The New York Yankees soon incorporated the play into their tactical arsenal, as an extension of the (single) suicide squeeze. The Sun (New York) noted on March 3, 1918 that the Yanks had led the league in squeeze plays in 1917 with 28. (The paper noted the AL had tried the play 87 times in 1917, and the NL had done so only 21 times.) Apparently these were the number of times the play was attempted because the paper goes on to say:

"In the way of winning games the squeeze play paid poor dividends. Just thirteen battles [of the AL's 87] were captured by the man on third starting for the plate after he had been tipped off the batter was going to lay the ball down. The Red Sox captured five of these controversies [out of 27 attempts], the White Sox three, the Yankees three and the Cardinals two."

As is often the case with baseball, a new play is really the rediscovery of an old one. The May 11, 1907 issue of Sporting Life credits Hal Chase and Kid Elberfeld of the New York Americans with inventing the play and relays this account of a recent play from an unnamed newspaper, which Peter Morris points out was the Sporting News of a week earlier :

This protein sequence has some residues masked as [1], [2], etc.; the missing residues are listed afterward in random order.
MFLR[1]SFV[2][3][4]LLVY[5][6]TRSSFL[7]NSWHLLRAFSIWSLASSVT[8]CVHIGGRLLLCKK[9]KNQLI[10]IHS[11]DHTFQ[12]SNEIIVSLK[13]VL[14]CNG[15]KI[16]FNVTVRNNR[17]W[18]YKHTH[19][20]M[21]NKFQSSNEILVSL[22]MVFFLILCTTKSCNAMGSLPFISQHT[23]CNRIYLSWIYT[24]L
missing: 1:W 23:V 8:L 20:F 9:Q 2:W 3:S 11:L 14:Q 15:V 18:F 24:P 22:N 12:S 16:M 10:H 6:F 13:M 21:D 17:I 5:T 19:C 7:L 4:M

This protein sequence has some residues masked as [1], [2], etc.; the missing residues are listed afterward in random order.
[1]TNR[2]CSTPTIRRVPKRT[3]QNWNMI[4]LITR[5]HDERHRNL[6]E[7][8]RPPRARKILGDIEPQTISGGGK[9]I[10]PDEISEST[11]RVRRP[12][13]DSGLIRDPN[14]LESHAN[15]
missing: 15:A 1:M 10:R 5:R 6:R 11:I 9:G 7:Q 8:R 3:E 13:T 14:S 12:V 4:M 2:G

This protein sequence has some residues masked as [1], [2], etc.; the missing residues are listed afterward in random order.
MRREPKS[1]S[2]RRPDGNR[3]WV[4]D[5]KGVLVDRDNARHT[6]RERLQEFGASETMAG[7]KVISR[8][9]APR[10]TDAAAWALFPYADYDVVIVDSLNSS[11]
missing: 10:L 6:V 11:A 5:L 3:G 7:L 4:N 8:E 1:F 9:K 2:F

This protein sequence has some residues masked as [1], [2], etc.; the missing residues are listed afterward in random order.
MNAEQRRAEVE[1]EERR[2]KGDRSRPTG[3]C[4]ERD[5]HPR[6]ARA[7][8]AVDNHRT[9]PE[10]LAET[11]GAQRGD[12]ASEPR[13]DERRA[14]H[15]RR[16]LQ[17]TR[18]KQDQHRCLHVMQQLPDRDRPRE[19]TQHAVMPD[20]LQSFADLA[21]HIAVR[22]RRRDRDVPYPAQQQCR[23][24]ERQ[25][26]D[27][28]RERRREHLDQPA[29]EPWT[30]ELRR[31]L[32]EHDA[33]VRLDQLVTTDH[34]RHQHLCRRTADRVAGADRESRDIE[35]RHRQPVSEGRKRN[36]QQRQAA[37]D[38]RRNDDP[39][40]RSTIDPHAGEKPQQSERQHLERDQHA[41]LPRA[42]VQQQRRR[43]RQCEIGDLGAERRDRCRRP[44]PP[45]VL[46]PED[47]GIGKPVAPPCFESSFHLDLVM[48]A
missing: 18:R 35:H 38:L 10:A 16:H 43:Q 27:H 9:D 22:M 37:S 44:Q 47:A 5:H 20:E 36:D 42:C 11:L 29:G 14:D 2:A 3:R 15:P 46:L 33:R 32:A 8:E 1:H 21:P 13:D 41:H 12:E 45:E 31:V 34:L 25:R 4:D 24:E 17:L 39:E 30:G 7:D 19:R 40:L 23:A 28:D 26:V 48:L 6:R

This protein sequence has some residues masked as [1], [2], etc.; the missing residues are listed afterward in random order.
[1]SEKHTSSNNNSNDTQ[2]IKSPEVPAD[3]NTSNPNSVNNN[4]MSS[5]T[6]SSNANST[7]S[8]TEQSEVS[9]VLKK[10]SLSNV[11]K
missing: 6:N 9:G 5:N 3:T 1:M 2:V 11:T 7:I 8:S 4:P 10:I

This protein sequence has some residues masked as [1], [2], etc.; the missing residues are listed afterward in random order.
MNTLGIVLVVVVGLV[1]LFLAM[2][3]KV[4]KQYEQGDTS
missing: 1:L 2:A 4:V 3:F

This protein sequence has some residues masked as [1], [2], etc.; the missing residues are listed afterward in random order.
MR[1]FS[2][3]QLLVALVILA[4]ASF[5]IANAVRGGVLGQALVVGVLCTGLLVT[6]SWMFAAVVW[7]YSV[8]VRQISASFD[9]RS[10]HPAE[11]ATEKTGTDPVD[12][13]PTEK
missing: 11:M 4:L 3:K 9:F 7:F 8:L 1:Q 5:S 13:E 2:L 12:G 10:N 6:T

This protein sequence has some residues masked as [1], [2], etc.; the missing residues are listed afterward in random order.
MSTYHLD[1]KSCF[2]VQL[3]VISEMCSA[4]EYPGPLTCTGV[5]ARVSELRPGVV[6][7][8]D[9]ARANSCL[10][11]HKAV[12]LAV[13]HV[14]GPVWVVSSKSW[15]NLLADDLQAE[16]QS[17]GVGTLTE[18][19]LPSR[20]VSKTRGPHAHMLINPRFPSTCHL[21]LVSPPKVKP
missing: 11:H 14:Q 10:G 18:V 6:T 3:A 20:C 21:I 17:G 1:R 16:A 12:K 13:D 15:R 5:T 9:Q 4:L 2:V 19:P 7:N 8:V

"The 'double-squeeze' play invented by Chase and Elberfeld is even more spectacular than its sensational predecessor. They tried the new play in the game of April 20, and but for the fact that Elberfeld stumbled and fell on the base line, both men would have scored on the out. Imagine what ball players 20 years ago would have said if such a play had even been suggested! For one runner to score on an infield out is hard enough, but for two to do so seems physically impossible. They are going to do it this summer, just the same.

"When the play was introduced Elberfeld was on second and Chase was pacing up and down at third. [Second baseman Jimmy] Williams, who was at bat, got a signal for the 'squeeze' play, and he very accurately bunted toward third. Elberfeld had the signal to start from second with the pitcher's swing [sic]. By the time the ball was pitched, Chase was within ten feet of the plate and Elberfeld had shot past third like a deer. Of course Chase scored. Elberfeld stumbled when he was half way and fell, or he would certainly have crossed the plate, while Collins threw out Williams. Even at that he got to his feet quickly enough to get back to third and be safe. It was a daring attempt, and it is a play which requires daring men to execute.